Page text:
Hood claimed credit for State Farm paying an additional $74 million of Katrina settlement money.  State Farm paid this money, following the collapse of a deal between State Farm and Dickie Scruggs, with Hood’s approval, to certify and then settle a class action involving some 36,000 Mississippi homeowners.  The class action settlement was rejected by U.S. District Court Judge L.T. Senter, Jr., who was concerned, among other things, about procedural unfairness of the process set up under the agreement to settle claims, and about what exactly Scruggs would do to earn some $15 million due him under the settlement.  This failed class action was a backdrop to a settlement at about the same time of some 640 Katrina cases by Scruggs and State Farm (this settlement money, of course, is what led to the dispute within the Scruggs Katrina Group over allocation of the dough, leading to ejection of attorney John Jones from the group and a lawsuit by Jones, leading to Scruggs trying to grease with wheels of the lawsuit by bribing the judge over a procedural matter of sending the case to arbitration).

If you need or want a refresher on the Hood lawsuit, I wrote about it back in 2007, including in this post. Hood’s lawsuit alleged State Farm breached its agreement to make additional payments to Mississippi homeowners, which as you can see, was part of the class action proposal.  Earth to Hood: one problem with this theory –(1)  when a federal judge steps on your agreement, you are relieved from performance of it, and (2) State Farm had already agreed, in a deal with then-Insurance Commissioner George Dale, to reopen the claims, which resulted in payments that probably were about equivalent to what they would have paid under the class action process, minus the dough to Scruggs. (The failure of Scruggs to get the money turned out to be an incredibly lucky thing for him. Hey, what’s an extra $15 million to a guy who’s already loaded, anyway? Besides, if Scruggs had gotten this money, it was just another opportunity for another dispute with his partners, another lawsuit and more earwigging temptations) 

Here’s a post I wrote about the deal between State Farm and Dale.  You may want to note the date of it — March 20, 2007.  Then you may want to note the date of Hood’s lawsuit — June 2007.  Then you may want to note that, in his press conference yesterday announcing the settlement of his lawsuit, Hood claimed credit for the results created by Dale.  Then you may want to note that Hood, in a second press conference yesterday, claimed credit for the following: 

  • Brett Favre coming out of retirement.
  • The peanut butter and jelly sandwich.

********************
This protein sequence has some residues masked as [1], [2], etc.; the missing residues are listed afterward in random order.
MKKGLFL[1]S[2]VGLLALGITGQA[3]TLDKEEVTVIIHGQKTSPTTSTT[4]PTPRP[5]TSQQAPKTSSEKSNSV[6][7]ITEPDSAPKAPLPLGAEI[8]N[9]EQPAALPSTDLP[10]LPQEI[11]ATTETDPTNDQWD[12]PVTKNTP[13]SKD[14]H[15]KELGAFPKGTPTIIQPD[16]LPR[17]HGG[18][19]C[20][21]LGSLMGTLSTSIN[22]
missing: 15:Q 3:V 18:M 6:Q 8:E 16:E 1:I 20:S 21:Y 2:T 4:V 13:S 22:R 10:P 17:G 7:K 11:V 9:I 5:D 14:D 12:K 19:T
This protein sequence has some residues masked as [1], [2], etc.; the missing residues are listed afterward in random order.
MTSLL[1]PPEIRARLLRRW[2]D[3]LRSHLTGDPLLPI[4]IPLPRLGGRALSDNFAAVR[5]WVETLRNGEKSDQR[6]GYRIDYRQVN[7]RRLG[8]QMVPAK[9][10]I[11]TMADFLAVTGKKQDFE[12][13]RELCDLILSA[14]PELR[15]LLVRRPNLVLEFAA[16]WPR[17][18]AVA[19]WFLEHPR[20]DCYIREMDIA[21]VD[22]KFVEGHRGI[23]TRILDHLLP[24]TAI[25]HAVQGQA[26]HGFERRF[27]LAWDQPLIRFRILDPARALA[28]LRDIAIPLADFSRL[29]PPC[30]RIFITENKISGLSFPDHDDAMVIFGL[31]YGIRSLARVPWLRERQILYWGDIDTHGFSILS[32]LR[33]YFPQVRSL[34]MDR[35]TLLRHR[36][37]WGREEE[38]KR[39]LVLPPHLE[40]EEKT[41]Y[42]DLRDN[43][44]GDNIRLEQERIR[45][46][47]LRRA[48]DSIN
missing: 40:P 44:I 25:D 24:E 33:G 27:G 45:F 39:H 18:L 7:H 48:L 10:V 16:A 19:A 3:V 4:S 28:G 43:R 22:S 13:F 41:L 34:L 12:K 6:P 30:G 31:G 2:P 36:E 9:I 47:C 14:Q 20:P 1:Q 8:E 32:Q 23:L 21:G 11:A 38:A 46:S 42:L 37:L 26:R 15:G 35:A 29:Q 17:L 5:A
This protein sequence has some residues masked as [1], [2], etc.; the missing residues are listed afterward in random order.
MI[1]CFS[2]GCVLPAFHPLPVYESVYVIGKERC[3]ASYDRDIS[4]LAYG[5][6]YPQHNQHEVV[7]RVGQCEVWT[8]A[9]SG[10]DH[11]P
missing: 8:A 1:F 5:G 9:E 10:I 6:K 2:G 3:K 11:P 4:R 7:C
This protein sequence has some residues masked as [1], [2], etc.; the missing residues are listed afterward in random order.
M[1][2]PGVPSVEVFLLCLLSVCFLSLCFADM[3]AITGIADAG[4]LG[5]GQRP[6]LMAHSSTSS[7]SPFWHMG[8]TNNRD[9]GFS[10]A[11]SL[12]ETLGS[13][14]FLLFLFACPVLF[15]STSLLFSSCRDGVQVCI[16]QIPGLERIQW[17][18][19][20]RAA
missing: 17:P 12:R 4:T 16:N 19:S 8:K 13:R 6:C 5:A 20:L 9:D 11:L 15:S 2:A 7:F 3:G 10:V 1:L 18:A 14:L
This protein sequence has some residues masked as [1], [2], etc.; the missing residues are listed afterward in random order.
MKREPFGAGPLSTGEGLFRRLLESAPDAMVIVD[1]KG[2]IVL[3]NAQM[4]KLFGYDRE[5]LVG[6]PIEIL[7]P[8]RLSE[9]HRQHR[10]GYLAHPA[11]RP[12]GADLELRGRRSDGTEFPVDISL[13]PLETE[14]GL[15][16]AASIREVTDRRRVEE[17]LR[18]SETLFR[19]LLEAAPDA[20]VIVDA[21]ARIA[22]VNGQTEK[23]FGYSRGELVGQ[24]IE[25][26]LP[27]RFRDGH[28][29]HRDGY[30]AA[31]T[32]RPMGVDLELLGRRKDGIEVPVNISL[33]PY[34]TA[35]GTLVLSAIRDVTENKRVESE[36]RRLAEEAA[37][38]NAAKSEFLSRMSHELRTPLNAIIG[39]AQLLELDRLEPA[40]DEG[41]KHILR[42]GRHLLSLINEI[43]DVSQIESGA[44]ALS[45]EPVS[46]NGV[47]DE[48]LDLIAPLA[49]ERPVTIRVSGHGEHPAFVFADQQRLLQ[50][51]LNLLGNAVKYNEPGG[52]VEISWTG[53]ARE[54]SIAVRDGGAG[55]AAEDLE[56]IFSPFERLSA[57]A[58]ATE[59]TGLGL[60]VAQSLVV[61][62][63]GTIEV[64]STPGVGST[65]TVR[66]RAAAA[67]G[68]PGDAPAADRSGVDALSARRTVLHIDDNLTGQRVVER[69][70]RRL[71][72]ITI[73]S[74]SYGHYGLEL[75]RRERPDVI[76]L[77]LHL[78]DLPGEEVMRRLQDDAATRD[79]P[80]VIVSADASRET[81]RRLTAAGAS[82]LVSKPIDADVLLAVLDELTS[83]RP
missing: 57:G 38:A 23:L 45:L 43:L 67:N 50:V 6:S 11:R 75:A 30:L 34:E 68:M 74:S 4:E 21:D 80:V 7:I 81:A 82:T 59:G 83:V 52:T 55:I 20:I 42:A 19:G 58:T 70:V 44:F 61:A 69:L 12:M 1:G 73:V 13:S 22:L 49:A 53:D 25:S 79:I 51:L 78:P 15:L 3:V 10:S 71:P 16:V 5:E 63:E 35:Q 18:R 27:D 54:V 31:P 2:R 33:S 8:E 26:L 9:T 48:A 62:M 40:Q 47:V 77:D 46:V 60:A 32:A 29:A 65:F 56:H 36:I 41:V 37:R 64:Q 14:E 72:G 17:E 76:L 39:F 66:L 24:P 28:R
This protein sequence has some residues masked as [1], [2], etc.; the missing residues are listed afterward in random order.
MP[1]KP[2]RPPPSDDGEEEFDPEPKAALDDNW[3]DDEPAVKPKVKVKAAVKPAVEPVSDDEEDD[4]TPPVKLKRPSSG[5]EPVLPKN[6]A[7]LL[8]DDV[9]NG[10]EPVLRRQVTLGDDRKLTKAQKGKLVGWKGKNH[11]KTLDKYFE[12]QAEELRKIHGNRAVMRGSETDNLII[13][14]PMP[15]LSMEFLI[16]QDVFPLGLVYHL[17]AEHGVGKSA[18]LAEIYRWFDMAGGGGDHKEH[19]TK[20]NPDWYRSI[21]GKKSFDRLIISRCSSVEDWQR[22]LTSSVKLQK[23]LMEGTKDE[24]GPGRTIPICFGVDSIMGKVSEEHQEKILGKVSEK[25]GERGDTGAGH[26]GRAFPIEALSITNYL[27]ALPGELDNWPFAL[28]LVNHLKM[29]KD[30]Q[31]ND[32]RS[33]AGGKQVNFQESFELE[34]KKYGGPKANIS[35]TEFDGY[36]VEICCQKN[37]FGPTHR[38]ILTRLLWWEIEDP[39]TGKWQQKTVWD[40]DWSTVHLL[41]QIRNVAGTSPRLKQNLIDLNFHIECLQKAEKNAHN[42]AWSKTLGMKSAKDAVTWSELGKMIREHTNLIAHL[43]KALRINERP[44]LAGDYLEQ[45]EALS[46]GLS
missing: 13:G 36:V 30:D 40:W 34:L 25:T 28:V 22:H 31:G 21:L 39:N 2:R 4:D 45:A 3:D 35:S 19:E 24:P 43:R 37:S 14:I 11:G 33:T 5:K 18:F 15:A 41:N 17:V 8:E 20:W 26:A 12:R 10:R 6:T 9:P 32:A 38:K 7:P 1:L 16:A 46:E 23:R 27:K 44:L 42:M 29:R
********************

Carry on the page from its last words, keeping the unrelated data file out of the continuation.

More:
• Invention of the word "Hi."  
  • Nice weather.
  • Affordable, but elegant silverware.
  • Long pants.
  • Smiling.
  • Good health, for those who have it. (He blamed State Farm for those who are in bad health, and said he is considering suing the company over this and opening a grand jury investigation, possibly involving the Rigsby sisters as star witnesses).

 As the Sun Herald story noted, State Farm, like Chaney, wasn’t buying Hood’s line:

He [Hood] credited the lawsuit with forcing State Farm to pay policyholders an additional $74 million. However, Hood filed the lawsuit in June 2007, after State Farm had begun the re-evaluation process under the Mississippi Insurance Department’s supervision. Hood’s lawsuit accused the company of violating an agreement with his office that called for federal court supervision of the re-evaluation.

"We find it perplexing Attorney General Hood would claim full credit for a process he opposed from day one and was the foundation for his lawsuit against us, which he now has settled," State Farm spokesman Fraser Engerman said Wednesday. "Nonetheless, we are pleased the attorney general understands State Farm has met its obligations under the agreement made with his office in January 2007.

Yes, ladies and gentlemen, just another example of Jim’s incredible Hoodzpah.  If I was George Dale, I’d be pretty ticked off. The earliest Hood started talking about his lawsuit was somewhere around May 2007, as you can see from this post I wrote from that time.  

Here, by the way, is a press release from Hood’s office, which has a link in it so you can listen to the press conference, if you care to.  

Now look at this press release from Dale last December. In it, he says the figure for all settlement money because of his agreements with State Farm and Nationwide to re-evaluate claim totaled $110 million — Nationwide paid out an additional $40 million, in addition to the State Farm dough.